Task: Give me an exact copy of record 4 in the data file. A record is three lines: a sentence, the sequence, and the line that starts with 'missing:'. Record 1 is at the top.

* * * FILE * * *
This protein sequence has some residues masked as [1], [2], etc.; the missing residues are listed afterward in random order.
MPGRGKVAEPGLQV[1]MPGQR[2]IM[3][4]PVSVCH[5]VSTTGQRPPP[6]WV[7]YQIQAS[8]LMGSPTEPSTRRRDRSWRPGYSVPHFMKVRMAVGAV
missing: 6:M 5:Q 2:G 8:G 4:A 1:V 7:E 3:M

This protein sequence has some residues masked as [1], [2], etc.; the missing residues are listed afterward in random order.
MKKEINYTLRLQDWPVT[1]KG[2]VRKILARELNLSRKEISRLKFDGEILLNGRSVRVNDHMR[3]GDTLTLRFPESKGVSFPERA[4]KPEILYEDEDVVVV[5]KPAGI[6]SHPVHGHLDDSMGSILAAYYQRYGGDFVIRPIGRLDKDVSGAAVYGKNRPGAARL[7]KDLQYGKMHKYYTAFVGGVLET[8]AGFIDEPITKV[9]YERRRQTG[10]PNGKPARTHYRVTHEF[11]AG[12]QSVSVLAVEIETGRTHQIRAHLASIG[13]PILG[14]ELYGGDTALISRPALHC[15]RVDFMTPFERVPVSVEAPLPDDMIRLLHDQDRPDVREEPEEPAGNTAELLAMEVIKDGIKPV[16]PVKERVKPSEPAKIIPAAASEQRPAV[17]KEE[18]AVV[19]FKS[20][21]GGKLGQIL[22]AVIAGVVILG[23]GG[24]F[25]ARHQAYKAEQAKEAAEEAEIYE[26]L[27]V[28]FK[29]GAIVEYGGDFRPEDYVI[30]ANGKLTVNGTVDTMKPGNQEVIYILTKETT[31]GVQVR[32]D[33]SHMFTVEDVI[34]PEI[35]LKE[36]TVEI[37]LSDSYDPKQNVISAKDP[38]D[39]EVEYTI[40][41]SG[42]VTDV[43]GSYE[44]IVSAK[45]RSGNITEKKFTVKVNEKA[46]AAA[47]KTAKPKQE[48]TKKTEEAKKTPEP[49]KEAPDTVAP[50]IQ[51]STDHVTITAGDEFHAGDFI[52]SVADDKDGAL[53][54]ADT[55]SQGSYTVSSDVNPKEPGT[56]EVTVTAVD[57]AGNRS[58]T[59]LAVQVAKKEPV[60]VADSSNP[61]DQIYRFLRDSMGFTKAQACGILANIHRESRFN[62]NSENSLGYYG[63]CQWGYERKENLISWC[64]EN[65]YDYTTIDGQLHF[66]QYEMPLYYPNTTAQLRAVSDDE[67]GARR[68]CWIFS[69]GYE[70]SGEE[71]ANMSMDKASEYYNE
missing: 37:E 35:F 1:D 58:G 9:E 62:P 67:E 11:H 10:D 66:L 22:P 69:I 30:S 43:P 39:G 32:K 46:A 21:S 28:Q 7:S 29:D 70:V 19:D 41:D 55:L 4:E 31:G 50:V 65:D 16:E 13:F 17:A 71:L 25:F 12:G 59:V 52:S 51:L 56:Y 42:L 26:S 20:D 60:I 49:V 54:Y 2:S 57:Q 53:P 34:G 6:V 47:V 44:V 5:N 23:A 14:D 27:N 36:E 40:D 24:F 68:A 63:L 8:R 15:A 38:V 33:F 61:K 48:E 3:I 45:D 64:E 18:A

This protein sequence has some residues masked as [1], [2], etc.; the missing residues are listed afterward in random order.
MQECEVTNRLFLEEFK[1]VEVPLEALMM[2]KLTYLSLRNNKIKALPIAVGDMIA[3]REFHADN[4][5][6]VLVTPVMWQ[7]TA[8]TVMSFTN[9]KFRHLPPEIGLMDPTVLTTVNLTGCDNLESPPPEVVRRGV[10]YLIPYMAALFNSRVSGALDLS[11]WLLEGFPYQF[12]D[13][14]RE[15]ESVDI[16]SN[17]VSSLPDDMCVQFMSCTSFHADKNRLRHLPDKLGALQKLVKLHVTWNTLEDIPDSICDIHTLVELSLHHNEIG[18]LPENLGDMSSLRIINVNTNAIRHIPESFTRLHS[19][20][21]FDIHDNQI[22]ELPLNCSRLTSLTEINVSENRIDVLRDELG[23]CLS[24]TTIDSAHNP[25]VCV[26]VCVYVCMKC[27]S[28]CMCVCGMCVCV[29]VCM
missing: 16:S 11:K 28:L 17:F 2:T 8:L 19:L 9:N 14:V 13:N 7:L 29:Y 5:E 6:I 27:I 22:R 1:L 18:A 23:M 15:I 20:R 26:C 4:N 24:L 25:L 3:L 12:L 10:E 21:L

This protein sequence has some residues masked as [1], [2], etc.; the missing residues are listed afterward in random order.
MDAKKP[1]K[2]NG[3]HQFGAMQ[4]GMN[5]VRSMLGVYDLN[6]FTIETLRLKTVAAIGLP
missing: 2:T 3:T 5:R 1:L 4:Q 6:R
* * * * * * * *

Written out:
This protein sequence has some residues masked as [1], [2], etc.; the missing residues are listed afterward in random order.
MDAKKP[1]K[2]NG[3]HQFGAMQ[4]GMN[5]VRSMLGVYDLN[6]FTIETLRLKTVAAIGLP
missing: 2:T 3:T 5:R 1:L 4:Q 6:R